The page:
September 5, 2012

Appel on Wine: Misunderstood, Lambrusco not your parents' Riunite


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Cleto Chiarli Lambrusco di Sorbara NV, $18 (Wicked). Most Lambruscos taste bracingly fresh. This is even fresher than most, just so clean and alive. Sour cherry and dried cranberry fruit come at first, and then an Aperol-like bitterness redolent of rhubarb and orange peel. Lightly sparkling.

Barbolini Terre Estensi Lambrusco Grasparossa di Castelvetro NV, $17 (Wicked). This is the Syrah of Lambruscos: full-bodied and potent (though 12 percent alcohol), only barely bubbly, with a black/purple grape character, dryly grapey in a pure, luscious, deep way, like a preserve. The grape notes are followed by those of tar and black olives, with a bitter chocolate finish. The second day I drank it (yes, well-capped sparkling wines can have a successful second day), the wine had taken on coffee and caramel flavors. Amazing.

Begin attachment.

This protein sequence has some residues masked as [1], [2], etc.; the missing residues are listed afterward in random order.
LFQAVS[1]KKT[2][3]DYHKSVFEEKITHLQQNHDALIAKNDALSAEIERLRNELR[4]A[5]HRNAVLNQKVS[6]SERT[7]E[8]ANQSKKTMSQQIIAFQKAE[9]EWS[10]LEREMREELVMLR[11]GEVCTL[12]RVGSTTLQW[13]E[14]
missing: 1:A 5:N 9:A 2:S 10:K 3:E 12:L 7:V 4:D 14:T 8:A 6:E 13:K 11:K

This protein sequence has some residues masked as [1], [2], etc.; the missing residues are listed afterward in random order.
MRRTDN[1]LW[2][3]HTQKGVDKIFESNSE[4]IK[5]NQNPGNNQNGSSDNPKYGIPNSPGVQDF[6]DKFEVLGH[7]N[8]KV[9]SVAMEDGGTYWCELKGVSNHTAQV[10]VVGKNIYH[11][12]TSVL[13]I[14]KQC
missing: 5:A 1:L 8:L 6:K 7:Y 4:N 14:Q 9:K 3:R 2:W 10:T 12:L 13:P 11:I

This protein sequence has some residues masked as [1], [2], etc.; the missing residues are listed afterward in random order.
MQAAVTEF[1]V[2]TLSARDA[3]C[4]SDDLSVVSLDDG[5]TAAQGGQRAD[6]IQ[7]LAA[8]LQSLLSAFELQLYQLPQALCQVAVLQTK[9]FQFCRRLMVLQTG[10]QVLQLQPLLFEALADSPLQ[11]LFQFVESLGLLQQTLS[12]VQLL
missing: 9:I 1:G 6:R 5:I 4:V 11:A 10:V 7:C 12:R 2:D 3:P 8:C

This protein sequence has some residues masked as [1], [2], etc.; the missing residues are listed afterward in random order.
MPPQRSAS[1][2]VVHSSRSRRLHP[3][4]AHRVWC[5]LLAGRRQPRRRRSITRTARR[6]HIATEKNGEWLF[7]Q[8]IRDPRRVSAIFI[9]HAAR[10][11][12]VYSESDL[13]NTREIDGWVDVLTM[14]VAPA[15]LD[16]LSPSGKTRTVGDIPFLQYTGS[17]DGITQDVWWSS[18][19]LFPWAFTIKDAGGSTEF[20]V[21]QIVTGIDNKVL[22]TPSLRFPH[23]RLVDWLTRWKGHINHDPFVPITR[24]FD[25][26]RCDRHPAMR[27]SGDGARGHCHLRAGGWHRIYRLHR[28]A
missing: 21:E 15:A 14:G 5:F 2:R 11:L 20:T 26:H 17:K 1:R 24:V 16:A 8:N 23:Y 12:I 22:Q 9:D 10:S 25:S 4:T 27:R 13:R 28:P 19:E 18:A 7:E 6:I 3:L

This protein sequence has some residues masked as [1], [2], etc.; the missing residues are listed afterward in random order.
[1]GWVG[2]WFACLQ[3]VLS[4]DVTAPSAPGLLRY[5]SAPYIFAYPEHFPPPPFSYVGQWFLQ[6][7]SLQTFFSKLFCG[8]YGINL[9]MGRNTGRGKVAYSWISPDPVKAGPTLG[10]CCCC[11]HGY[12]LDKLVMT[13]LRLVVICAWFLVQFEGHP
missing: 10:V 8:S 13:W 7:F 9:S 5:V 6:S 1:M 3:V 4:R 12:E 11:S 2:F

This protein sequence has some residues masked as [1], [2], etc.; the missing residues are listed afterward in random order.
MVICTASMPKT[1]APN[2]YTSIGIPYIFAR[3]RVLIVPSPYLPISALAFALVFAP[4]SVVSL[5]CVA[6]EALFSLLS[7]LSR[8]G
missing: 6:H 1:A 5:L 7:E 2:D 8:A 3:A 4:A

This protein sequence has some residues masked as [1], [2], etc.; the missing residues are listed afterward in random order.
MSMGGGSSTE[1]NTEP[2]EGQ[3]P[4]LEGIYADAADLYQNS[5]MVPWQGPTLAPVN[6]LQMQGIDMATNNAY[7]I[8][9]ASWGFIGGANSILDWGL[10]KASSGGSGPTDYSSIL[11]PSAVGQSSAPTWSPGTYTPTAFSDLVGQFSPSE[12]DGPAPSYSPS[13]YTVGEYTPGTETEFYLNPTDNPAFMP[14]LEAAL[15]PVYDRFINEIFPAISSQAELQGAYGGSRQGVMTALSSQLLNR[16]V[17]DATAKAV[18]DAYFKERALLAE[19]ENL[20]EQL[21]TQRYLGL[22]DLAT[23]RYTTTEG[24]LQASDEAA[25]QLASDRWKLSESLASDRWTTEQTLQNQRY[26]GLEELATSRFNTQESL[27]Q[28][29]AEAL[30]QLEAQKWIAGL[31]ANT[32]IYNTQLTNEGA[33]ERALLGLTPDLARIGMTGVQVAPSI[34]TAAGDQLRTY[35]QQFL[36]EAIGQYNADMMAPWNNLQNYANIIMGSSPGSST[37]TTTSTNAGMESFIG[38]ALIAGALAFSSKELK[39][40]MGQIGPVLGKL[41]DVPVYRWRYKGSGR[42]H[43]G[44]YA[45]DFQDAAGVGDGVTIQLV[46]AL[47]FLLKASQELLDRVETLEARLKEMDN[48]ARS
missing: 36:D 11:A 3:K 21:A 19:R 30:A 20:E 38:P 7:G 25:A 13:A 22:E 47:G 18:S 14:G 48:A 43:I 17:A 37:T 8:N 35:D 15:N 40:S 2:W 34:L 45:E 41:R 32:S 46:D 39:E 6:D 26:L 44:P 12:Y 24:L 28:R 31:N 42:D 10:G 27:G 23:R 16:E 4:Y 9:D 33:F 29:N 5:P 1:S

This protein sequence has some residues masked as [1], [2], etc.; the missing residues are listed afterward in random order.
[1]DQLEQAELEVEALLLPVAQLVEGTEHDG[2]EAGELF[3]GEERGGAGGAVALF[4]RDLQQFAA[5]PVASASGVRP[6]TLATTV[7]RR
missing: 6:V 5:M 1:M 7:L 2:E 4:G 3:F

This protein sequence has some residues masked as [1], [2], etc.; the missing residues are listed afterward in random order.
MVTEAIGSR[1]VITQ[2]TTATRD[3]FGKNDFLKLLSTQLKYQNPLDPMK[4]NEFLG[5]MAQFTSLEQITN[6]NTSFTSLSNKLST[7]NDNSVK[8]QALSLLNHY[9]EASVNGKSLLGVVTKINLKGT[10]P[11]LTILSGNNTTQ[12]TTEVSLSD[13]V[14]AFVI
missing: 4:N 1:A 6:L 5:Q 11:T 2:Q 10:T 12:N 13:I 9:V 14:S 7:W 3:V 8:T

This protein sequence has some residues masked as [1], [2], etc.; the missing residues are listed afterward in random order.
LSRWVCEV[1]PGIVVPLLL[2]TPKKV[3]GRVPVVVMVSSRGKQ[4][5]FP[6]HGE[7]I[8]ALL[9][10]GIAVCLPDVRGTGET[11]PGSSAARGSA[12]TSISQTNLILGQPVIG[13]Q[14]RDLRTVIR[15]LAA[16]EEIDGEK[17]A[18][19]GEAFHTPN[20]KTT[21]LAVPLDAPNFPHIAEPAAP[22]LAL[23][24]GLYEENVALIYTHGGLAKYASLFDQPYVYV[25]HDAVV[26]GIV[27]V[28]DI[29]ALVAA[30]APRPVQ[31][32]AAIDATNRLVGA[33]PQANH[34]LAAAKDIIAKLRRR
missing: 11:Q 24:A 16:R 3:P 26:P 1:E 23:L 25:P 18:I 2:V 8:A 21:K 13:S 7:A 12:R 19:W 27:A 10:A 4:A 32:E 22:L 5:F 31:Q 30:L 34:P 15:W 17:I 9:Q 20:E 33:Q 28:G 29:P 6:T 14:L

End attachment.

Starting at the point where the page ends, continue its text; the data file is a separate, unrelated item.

Luciano Saetti Vigneto Saetti Lambrusco Salamino di Santa Croce 2010, $20 (Mariner). Lambrusco Salamino is named for the salami-like shape the grape clusters grow in, and yes, Italians drink Lambrusco with cured meats, but I swear that this stunning wine, made with minimal manipulation and in traditional style from organically grown grapes, with secondary fermentation in bottle rather than tank, tastes like soppressata in liquid form. It's gamey, herbal, cheesy and oily. It represents, therefore, the entire culture of Lambrusco at one fell sip.

Joe Appel works at Rosemont Market. His blog,, continues the conversation, and he can be reached at:


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